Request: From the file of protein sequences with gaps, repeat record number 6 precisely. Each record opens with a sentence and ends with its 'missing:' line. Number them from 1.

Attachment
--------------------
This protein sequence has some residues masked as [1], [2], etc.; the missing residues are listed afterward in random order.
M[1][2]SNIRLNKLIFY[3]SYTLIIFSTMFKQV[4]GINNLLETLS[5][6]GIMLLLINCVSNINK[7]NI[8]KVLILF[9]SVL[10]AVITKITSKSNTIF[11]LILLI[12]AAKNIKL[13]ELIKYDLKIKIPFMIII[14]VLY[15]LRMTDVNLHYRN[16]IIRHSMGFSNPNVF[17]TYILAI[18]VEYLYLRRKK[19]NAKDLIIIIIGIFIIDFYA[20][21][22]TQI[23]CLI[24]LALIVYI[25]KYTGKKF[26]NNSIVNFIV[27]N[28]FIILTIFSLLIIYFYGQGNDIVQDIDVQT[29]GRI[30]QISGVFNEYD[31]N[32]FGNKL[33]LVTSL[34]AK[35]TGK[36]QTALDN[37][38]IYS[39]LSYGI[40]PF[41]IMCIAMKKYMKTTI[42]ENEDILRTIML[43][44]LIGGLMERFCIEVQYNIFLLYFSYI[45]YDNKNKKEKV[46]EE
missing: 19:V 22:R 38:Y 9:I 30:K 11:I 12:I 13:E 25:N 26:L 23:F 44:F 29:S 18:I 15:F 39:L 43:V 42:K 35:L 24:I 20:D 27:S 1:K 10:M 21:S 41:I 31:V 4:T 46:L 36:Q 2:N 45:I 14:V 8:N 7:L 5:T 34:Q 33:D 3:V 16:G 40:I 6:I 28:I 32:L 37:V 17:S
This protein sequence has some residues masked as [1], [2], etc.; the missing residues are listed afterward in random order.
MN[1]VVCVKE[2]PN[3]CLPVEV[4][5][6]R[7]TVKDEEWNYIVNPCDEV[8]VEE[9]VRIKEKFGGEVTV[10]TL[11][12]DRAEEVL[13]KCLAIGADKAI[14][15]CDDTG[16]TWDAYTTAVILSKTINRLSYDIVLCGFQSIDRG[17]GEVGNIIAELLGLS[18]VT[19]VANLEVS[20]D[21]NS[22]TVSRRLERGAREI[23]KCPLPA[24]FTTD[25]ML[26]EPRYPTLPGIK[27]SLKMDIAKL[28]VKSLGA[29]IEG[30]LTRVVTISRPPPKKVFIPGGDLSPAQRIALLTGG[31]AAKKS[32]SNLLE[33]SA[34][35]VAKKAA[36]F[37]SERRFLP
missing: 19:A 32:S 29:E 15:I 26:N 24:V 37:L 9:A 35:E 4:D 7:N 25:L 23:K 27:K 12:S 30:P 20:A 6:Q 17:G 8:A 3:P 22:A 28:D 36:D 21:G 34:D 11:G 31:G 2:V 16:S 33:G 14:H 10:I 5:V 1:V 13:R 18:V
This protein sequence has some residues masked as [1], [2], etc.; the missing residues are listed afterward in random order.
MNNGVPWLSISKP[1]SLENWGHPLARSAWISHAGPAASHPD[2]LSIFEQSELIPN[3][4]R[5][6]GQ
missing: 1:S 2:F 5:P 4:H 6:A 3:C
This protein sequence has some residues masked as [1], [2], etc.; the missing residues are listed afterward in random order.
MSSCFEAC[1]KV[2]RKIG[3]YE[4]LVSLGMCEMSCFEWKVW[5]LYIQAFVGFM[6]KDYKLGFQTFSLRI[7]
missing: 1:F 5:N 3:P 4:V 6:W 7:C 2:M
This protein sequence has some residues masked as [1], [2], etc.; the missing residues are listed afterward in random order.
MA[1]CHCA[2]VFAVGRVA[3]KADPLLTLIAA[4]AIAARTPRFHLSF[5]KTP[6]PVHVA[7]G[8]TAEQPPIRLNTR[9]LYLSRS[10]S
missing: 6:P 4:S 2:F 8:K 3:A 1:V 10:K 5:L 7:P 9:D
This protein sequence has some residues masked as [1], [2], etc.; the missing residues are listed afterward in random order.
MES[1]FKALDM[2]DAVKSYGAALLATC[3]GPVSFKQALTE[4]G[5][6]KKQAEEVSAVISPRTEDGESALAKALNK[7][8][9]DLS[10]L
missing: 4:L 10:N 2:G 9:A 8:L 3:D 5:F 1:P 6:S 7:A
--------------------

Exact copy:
This protein sequence has some residues masked as [1], [2], etc.; the missing residues are listed afterward in random order.
MES[1]FKALDM[2]DAVKSYGAALLATC[3]GPVSFKQALTE[4]G[5][6]KKQAEEVSAVISPRTEDGESALAKALNK[7][8][9]DLS[10]L
missing: 4:L 10:N 2:G 9:A 8:L 3:D 5:F 1:P 6:S 7:A